I have some huge problems with this study. The first is, it's not a random clinical trial. They only surveyed (yeah, nice waste of money) people coming to a vascular prevention clinic. Uh, is it just me, or do you think that people who are unhealthy, sick, and/or have a family history of illness are the most likely to go to a clinic like that?
Looking at Table 1 in the study, mean Triglycerides are high and so is BMI. So a lot of the participants are overweight. I wonder if there are any normal, healthy people in this survey? There's also a few diabetics thrown in for good measure. I didn't see where they controlled for that. But wait, because it gets better.
|Table 1, click for larger version|
Looking at Table 2, I almost fell out of my chair. From laughing. The people who ate the least eggs, <50 in "egg years", were the youngest. Their ages were 55.70 +/- 17.03 at first visit, so some of them were as young as 38.67 years. Now as the egg consumption goes up, so do the ages. The people who ate the most eggs were much older. Their ages were 69.77 +/-11.38 at first visit. The youngest in the high consumption group was 58.39. That seems like some underhanded chicanery if you ask me!
|Table 2, click for larger version|
Of course the older people are going to have more instances of heart disease and thicker arteries too because of their age. They even state that in the article, that the older people have more plaque. Oh, but wait! The study says they "adjusted" for age. Why instead of poking around with numbers, actually study the same age groups? Or would that be because there wouldn't be any correlation? (Never mind causation.)
One could easily draw the conclusion that eggs have nothing to do with the thickness of the plaque, but with age. I could just as easily draw the conclusion that as you get older you eat more eggs. That's valid right? Or maybe the more eggs you eat, the older you get. Maybe if you never eat eggs you'll never get old? I'm screwed in that case!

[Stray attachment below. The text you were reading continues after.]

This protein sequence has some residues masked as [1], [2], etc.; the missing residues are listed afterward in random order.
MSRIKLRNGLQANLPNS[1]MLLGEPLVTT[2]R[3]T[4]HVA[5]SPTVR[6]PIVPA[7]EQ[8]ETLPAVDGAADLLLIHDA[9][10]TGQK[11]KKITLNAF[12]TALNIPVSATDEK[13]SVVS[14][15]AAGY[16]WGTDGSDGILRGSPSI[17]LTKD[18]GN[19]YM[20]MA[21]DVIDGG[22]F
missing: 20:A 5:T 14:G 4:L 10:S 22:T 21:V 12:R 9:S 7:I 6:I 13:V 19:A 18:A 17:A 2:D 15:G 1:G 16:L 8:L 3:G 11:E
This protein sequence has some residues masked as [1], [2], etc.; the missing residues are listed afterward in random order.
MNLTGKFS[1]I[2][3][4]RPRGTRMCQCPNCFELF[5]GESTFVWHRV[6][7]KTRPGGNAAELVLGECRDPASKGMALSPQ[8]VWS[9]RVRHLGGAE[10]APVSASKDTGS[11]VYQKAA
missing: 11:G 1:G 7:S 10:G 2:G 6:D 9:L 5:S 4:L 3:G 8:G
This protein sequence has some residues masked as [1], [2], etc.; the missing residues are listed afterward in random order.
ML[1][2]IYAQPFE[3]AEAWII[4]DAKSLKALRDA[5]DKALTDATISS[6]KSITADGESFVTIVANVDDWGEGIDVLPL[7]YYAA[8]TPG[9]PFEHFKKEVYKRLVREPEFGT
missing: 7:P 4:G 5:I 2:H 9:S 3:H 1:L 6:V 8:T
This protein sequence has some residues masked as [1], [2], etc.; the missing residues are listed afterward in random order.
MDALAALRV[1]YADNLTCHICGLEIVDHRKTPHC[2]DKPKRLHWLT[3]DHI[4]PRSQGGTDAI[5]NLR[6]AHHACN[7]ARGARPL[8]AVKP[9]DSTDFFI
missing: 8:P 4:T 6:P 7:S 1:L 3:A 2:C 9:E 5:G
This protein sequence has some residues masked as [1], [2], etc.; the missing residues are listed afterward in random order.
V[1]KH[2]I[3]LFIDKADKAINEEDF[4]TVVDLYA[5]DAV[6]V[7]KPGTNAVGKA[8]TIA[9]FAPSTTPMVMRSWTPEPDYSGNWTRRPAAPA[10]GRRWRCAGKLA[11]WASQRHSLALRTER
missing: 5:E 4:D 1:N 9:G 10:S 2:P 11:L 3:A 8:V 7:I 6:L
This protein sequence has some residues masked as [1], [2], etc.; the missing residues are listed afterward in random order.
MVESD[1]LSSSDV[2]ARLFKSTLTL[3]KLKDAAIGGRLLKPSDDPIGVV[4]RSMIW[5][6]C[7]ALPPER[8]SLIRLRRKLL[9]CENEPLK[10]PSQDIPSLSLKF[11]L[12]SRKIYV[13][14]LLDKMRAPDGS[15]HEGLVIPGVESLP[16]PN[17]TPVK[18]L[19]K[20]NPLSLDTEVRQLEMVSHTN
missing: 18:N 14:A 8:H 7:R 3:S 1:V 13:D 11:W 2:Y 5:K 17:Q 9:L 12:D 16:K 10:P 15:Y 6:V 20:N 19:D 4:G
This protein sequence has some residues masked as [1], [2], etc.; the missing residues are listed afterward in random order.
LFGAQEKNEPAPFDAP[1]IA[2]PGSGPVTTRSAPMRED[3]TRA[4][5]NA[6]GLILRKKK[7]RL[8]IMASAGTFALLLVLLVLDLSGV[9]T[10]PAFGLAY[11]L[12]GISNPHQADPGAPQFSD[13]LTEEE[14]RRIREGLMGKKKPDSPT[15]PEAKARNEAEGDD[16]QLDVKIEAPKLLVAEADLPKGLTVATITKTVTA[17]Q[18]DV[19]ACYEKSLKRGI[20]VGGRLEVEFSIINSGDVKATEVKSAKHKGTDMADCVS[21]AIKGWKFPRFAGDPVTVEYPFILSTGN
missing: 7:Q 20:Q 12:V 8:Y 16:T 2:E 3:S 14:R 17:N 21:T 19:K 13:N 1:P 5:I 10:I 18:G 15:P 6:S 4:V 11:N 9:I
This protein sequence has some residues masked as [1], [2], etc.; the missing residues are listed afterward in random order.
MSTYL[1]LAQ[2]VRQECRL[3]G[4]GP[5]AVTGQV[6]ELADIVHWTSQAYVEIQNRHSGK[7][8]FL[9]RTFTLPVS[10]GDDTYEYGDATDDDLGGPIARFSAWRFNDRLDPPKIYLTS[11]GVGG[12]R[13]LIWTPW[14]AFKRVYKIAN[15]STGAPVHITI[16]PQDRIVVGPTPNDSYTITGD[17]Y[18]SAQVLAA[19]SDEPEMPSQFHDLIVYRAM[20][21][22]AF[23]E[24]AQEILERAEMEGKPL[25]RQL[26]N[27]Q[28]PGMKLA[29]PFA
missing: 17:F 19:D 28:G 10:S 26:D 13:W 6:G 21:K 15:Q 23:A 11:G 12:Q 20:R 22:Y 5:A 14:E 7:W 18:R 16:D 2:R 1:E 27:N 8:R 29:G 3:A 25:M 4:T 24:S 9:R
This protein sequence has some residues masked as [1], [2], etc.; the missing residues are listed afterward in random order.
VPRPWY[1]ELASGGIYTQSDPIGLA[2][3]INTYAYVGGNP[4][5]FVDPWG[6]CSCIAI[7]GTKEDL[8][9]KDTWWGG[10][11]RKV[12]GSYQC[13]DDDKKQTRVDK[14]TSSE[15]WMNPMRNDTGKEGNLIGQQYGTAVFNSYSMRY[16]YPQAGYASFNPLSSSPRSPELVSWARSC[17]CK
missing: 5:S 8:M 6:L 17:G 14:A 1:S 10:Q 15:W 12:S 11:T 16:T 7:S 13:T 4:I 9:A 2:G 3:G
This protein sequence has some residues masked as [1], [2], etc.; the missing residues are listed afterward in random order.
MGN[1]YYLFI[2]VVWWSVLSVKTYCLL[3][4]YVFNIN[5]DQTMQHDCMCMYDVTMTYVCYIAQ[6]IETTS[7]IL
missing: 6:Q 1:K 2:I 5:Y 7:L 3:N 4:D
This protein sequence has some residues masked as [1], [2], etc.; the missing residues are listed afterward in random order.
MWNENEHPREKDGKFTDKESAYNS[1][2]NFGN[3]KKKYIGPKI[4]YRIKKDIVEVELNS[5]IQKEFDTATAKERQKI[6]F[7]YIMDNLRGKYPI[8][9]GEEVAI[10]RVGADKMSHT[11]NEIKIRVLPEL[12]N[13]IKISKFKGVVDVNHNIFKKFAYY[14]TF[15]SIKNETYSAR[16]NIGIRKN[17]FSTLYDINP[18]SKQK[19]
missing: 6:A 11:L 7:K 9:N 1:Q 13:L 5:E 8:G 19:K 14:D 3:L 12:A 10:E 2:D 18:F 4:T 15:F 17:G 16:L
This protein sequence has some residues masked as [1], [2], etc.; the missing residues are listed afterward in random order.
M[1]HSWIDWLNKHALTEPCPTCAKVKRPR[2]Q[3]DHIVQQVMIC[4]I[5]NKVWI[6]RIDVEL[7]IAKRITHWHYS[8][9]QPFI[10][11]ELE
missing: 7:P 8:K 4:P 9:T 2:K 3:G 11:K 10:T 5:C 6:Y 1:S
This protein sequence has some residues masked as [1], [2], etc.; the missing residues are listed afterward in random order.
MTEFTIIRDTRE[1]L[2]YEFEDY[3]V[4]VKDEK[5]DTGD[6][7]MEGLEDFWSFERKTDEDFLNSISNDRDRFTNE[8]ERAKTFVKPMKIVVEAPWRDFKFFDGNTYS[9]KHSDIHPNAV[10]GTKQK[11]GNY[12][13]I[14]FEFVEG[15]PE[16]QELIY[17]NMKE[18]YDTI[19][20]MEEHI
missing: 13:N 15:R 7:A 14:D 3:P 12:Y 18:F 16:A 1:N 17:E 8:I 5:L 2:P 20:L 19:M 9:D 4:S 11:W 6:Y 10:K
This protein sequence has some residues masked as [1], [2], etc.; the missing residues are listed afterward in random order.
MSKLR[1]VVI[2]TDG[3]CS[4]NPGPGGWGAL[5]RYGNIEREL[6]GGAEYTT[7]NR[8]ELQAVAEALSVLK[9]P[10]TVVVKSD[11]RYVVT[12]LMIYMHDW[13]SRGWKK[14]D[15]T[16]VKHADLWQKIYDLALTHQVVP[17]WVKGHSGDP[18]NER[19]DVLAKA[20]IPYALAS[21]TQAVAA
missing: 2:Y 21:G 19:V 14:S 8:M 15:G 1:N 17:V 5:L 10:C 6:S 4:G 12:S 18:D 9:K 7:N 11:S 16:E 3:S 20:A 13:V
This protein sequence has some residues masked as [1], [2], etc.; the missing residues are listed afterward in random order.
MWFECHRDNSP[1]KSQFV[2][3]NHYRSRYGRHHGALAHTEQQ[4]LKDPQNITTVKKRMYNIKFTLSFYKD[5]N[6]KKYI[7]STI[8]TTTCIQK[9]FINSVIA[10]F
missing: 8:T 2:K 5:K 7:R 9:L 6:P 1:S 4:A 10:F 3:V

It's interesting that they say that there were 2831 patients with data on egg yolk consumption, but only 1231 were used for various reasons. I'm sure those reasons were all good right, like not anything to do with throwing out data we didn't like, right? Right?
Also of interest, is that they found that fasting cholesterol, BMI, Triglycerides, HDL cholesterol and LDL cholesterol were not significant predictors of the thickness of plaque. Just egg yolks!
In my humble opinion, considering that the sample was unbalanced, not random in the least and that more than half of the data they had access to was thrown out, that this amounts to someone with an agenda, with an axe to grind. Because if you really wanted to help people, and you really wanted to find out what was causing heart disease, you wouldn't have such poor research methods. However, if what you really want is to push an agenda, you won't care about data or ethics or anything else. You won't care if you kill people, so long as yours is the voice that is heard, so long as yours is the message that is received. Because diet is a religion to quite a few people out there, on all sides.
Just so you know, I'm my own experiment in this case. I eat at least three eggs almost every day. If I drop dead of heart disease, well, we won't know if it was the eggs that caused it, or my propensity for fountain diet cokes :P